Tanzania’s industrial sector has evolved through various stages since independence in 1961, from nascent and undiversified to state-led import substitution industrialization, and subsequently to de-industrialization under the structural adjustment programmes and policy reforms. The current development agenda, however, has brought industrial development back to be one of the policy priorities. This paper aims at examining the performance of the manufacturing sector, with particular interest in identifying the emerging manufacturing subsectors, drivers of their success, and challenges for sustained competitiveness. The paper shows that manufacturing growth over the last ten years has helped to sustain GDP growth. The growth in manufacturing notwithstanding, it remains largely undiversified, and vulnerable to variations in agricultural production and commodity prices. The most dynamic subsectors in terms of output growth, export growth, production innovation and product diversity are food products, plastic and rubber, chemicals, basic metal work, and non-metallic mineral products. Nevertheless, the domestic value addition is limited by the dependence of imported intermediate goods, signifying limited inter-industry linkages that are important for promoting domestic manufacturing base and employment. Various technological, financial, policy, and administrative constraints remain unresolved and therefore, limiting faster industrial growth and transformation.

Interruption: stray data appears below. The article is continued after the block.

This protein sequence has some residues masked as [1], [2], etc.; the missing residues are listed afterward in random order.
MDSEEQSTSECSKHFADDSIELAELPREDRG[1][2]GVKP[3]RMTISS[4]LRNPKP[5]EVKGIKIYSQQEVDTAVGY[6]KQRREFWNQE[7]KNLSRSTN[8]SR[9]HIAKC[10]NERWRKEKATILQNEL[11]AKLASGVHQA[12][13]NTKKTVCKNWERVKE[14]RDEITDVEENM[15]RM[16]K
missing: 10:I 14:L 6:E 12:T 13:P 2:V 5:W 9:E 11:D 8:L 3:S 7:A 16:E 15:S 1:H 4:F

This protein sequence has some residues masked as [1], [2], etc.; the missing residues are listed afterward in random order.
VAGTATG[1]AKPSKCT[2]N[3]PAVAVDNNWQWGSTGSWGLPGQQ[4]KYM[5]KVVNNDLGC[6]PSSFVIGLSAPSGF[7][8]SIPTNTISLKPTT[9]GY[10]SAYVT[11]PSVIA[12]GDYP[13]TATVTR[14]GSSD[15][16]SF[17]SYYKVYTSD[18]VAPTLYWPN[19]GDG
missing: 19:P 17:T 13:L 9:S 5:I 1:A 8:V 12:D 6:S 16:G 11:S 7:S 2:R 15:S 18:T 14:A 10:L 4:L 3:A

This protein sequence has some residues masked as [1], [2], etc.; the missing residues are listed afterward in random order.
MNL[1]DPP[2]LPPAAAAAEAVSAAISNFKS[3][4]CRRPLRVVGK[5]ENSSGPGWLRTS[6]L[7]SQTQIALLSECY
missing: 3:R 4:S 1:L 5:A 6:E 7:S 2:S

Rutatina, N.; Wangwe, S.; Mmari, D.; Aikaeli, J.; Mboghoina, T.; Kinyondo, A. The Performance of the Manufacturing Sector in Tanzania: Challenges and the Way Forward. UNU-WIDER, Helsinki, Finland (2014) 50 pp. ISBN 978-92-9230-806-3 [WIDER Working Paper No. 2014/085]